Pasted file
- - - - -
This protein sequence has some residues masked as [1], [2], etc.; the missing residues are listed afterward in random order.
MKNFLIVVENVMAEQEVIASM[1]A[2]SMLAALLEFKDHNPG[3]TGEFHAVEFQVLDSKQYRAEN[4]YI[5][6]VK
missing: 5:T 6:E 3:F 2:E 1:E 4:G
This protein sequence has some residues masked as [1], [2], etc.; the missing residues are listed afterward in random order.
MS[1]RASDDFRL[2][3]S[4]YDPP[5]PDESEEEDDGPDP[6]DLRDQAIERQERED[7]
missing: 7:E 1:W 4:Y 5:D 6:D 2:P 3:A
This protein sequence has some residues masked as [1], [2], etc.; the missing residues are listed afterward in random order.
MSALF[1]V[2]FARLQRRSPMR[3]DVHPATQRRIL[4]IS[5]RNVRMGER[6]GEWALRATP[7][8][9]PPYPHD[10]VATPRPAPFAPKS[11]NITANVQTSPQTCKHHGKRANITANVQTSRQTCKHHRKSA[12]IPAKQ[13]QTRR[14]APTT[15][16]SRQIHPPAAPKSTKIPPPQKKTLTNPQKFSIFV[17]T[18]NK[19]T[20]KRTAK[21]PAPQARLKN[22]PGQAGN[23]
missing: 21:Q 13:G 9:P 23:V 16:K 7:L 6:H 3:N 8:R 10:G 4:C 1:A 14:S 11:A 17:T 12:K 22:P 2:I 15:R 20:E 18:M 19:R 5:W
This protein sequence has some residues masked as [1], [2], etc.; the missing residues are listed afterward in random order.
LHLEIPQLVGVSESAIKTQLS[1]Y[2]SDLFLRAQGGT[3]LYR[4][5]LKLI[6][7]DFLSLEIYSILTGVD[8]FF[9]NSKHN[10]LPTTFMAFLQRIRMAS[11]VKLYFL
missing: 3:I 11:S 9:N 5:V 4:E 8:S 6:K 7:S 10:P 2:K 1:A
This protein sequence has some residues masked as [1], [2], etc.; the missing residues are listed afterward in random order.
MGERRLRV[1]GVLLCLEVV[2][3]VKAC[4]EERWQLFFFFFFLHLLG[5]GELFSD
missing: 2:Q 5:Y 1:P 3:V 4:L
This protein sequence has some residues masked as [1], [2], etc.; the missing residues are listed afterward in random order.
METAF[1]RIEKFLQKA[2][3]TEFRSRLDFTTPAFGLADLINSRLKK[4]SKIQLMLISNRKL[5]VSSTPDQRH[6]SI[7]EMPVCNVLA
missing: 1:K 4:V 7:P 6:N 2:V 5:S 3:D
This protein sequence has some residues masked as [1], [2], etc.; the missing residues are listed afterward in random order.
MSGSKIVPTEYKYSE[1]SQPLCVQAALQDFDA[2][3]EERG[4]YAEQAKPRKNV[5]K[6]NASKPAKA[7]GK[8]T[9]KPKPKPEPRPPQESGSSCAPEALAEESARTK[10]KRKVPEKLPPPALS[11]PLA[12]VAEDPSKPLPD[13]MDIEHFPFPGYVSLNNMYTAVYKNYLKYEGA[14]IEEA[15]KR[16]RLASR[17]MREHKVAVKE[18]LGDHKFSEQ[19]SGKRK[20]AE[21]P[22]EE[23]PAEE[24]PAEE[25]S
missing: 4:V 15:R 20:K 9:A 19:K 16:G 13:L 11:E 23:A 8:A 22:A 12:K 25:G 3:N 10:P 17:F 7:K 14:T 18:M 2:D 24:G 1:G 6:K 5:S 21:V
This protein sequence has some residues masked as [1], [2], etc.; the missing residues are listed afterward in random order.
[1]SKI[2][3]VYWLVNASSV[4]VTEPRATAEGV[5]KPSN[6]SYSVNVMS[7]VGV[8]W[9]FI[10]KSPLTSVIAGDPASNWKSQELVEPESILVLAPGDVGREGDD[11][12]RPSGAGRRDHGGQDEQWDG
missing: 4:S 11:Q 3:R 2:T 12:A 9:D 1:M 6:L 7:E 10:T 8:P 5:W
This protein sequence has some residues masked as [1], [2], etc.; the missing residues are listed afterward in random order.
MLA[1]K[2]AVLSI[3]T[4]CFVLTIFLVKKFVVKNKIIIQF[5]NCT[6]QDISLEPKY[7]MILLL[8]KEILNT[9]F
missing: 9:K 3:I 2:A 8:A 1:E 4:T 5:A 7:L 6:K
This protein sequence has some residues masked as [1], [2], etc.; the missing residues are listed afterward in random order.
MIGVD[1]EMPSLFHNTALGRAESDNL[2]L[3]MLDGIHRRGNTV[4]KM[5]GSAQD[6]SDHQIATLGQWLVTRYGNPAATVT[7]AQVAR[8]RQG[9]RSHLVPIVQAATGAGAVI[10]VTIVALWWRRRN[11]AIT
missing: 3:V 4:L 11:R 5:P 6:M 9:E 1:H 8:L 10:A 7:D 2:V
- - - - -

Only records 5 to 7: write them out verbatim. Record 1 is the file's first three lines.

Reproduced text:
This protein sequence has some residues masked as [1], [2], etc.; the missing residues are listed afterward in random order.
MGERRLRV[1]GVLLCLEVV[2][3]VKAC[4]EERWQLFFFFFFLHLLG[5]GELFSD
missing: 2:Q 5:Y 1:P 3:V 4:L
This protein sequence has some residues masked as [1], [2], etc.; the missing residues are listed afterward in random order.
METAF[1]RIEKFLQKA[2][3]TEFRSRLDFTTPAFGLADLINSRLKK[4]SKIQLMLISNRKL[5]VSSTPDQRH[6]SI[7]EMPVCNVLA
missing: 1:K 4:V 7:P 6:N 2:V 5:S 3:D
This protein sequence has some residues masked as [1], [2], etc.; the missing residues are listed afterward in random order.
MSGSKIVPTEYKYSE[1]SQPLCVQAALQDFDA[2][3]EERG[4]YAEQAKPRKNV[5]K[6]NASKPAKA[7]GK[8]T[9]KPKPKPEPRPPQESGSSCAPEALAEESARTK[10]KRKVPEKLPPPALS[11]PLA[12]VAEDPSKPLPD[13]MDIEHFPFPGYVSLNNMYTAVYKNYLKYEGA[14]IEEA[15]KR[16]RLASR[17]MREHKVAVKE[18]LGDHKFSEQ[19]SGKRK[20]AE[21]P[22]EE[23]PAEE[24]PAEE[25]S
missing: 4:V 15:R 20:K 9:A 19:K 16:G 13:L 11:E 23:A 8:A 22:A 12:K 25:G 3:N 10:P 17:F 7:K 14:T 18:M 2:D 24:G 1:G 6:K 5:S 21:V